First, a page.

UBS revamps UBS Float algo

UBS has made a number of significant enhancements to how its hugely successful algo, UBS Float, both in how it works and the logic behind. Christian Gressel, Head of FX Algo Trading, UBS explains how ...

UBS revamps UBS Float algo
Christian Gressel

UBS has made a number of significant enhancements to its hugely successful algo, UBS Float, both in how it works and the logic behind it. Christian Gressel, Head of FX Algo Trading, UBS explains how this will further help clients achieve the best outcomes using FX algo execution.

The UBS Float algo has always been a very successful strategy, but clients notably increased their usage of this passive FX algo throughout the volatile trading period in February, March and April. According to Gressel, this confirmation that even in these more turbulent market periods when spreads widen out, that the UBS Float algo works very well.

As a result, Gressel and his team dug a little further into the performance of the algo in those conditions and have since implemented a number of enhancements, with an improved logic around what levels they post and at what venue. “During that volatile period, we saw that the Float algo works very well and it’s given clients really good outcomes. 

After a period of testing, we’ve also decided to further build on this success and, instead of only posting one child order at a time, in this revamp we’ve improved the posting logic of the algo in a way which enables us to post up to four child orders at the same time,” Gressel says.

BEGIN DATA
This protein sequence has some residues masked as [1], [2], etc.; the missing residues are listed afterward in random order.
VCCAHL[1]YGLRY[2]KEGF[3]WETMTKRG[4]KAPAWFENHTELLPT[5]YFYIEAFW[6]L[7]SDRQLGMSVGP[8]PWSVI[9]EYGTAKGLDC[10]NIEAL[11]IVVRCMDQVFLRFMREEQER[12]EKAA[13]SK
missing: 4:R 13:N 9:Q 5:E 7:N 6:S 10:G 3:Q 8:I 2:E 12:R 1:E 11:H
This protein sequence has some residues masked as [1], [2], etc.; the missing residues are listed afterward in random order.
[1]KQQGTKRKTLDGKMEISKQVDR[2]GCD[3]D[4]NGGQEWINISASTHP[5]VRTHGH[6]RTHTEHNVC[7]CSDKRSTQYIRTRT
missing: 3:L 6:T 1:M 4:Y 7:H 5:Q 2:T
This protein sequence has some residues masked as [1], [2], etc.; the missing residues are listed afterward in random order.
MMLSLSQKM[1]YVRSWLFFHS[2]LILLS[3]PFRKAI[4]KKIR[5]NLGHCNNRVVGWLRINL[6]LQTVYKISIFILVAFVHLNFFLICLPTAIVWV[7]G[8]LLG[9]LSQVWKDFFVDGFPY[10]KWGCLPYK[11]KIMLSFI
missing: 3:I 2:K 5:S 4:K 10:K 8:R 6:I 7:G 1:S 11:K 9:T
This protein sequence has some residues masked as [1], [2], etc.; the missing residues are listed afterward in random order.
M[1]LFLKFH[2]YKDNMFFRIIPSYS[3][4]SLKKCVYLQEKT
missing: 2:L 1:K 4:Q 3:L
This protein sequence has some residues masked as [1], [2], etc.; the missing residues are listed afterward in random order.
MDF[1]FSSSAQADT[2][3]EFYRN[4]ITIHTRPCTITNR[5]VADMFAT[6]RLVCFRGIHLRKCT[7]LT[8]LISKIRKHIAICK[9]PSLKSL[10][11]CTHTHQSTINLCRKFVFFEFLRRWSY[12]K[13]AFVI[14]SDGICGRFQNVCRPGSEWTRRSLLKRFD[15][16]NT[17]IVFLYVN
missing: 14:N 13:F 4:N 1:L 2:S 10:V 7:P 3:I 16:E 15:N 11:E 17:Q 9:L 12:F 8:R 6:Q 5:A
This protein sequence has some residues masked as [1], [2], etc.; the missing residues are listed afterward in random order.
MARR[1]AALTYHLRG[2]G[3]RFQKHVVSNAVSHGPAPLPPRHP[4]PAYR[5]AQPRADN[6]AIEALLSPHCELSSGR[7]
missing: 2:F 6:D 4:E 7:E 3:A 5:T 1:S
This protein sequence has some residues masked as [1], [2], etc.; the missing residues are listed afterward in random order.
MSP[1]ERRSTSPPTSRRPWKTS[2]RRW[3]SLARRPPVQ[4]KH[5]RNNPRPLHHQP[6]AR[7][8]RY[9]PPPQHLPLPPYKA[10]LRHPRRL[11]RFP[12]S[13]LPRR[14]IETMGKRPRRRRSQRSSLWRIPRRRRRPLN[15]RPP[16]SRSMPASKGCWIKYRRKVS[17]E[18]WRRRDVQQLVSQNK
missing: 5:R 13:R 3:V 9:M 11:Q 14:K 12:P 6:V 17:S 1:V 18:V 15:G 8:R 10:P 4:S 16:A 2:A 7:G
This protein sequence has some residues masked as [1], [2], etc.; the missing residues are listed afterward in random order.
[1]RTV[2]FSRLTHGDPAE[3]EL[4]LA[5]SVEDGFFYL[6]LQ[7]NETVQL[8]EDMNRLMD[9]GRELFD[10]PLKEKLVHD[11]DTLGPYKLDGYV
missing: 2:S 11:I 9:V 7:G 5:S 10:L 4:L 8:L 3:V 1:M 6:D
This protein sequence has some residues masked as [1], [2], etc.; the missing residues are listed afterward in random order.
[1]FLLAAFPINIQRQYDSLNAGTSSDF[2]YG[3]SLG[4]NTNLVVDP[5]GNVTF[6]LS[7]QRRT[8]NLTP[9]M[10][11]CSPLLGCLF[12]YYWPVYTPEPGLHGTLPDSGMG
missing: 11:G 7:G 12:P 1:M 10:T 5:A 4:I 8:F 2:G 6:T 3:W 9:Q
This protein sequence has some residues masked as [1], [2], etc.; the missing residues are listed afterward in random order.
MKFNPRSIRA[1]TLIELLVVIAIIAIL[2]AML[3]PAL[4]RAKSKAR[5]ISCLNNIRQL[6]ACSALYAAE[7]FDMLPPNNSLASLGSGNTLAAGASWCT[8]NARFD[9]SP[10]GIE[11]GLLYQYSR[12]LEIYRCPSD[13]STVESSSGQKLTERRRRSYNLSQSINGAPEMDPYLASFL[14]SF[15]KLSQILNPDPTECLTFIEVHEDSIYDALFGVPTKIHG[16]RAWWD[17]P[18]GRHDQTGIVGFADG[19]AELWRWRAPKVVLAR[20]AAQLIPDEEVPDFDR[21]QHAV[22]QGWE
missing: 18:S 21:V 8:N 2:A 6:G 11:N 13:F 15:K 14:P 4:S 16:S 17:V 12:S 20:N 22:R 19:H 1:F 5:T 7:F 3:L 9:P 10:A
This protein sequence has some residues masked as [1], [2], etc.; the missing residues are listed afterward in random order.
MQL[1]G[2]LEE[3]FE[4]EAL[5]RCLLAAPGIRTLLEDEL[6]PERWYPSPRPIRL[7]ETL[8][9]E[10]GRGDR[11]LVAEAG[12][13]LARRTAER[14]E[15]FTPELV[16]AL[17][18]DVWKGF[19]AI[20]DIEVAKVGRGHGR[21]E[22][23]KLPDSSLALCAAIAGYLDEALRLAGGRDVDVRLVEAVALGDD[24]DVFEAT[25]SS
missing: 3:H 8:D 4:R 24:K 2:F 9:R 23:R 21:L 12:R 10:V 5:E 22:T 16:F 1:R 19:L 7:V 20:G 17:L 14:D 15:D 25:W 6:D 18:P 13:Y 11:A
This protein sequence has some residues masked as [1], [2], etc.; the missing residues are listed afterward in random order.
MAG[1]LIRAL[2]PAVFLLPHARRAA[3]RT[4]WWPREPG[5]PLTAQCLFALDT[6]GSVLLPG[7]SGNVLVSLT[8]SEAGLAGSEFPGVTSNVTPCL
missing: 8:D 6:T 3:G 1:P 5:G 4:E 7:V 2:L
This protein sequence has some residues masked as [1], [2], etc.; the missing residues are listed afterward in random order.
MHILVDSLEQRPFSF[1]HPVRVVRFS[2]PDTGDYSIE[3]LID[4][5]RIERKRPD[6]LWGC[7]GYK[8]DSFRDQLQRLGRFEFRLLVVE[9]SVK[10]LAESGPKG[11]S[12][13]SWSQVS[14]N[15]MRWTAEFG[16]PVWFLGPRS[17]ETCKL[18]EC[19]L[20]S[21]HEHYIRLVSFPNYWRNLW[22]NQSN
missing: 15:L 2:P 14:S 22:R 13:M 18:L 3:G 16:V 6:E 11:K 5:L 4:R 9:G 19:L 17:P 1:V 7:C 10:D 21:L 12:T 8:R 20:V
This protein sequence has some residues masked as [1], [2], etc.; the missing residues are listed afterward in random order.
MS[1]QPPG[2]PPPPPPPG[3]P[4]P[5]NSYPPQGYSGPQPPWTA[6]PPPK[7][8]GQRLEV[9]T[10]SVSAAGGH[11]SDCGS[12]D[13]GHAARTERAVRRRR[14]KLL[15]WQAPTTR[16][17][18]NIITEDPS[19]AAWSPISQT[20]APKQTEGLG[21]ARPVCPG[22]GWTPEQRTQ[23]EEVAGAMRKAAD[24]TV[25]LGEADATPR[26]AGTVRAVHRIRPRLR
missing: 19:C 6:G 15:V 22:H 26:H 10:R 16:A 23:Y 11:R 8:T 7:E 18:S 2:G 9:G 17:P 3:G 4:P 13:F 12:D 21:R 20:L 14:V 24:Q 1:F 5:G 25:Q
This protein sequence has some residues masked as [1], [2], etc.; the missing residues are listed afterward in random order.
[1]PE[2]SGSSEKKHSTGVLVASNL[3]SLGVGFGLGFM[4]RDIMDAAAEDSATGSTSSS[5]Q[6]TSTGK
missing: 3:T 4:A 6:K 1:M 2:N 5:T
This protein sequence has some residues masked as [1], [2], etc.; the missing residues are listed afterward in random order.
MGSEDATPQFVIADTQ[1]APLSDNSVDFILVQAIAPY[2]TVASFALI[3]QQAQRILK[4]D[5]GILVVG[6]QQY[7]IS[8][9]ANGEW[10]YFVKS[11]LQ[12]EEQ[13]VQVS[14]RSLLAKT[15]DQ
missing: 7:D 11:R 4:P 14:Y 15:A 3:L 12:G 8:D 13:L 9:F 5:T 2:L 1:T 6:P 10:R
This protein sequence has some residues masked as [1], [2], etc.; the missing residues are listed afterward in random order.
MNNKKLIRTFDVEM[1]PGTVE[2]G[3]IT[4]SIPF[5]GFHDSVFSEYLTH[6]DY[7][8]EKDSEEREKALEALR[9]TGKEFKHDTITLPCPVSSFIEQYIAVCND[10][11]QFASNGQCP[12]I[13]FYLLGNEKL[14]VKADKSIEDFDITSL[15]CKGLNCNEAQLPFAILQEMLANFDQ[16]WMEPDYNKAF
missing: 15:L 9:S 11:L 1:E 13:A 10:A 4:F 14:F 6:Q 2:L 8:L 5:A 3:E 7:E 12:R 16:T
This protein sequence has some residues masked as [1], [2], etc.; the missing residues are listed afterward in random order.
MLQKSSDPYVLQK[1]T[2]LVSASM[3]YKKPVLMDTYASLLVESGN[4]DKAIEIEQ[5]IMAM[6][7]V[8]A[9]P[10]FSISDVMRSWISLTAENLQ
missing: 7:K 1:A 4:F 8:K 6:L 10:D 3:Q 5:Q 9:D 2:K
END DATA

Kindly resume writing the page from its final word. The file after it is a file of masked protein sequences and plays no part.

Characteristics have changed

In addition, the characteristics have changed depending on which venue is used. Firstly, the tightest price is posted on ECNs using last look. Gressel explains: “However, in this case it is not the LP’s that are using last look to cancel on the client, but it is the user of that algo who can now cancel the child order and trade at a better level if there is an adverse selection against them.”

Secondly, UBS Float is now able to post a little bit bigger in terms of the size, but deeper in the stack on the primary venue. “The reason why we do it on the primary venue is because obviously there is the liquidity and the reason why we do it deeper in the stack is that we want to create passive fills where clients start earning the bid offer spread. So if there is big market volatility, then you’ll get the benefit of trading at those better levels,” Gressel adds.

Then the third and final change is the ability to post against an internal matching engine, which enables the UBS Float algo to post passively against the UBS ‘franchise flow’. UBS electronic principle trading has seen very strong recent success, notes Gressel. 

This internal matching engine now allows the UBS Float algo to post at mid into that engine so when algo users want to hedge themselves in the markets, they will ping into that matching engine to see whether there is something in there that they can trade against, instead of going out to the markets. According to Gressel, this allows them to post bigger sizes into that venue.

“The benefit for clients in trading mid against the e-FX flow is that there is no footprint. Because it doesn’t leave UBS, it has a very low impact,” says Gressel. A further interesting aspect is how UBS Float can also open up the possibility of trading passively against the e-FX flow, which with UBS ORCA Direct is a much more aggressive order type. “With UBS Float, we’ve really tackled the other side of the spectrum. So if clients want to get passive fills, we’ve improved how we’re posting at all these different venues in a different style which opens up the ability to trade passively against the e-FX flow,” he concludes.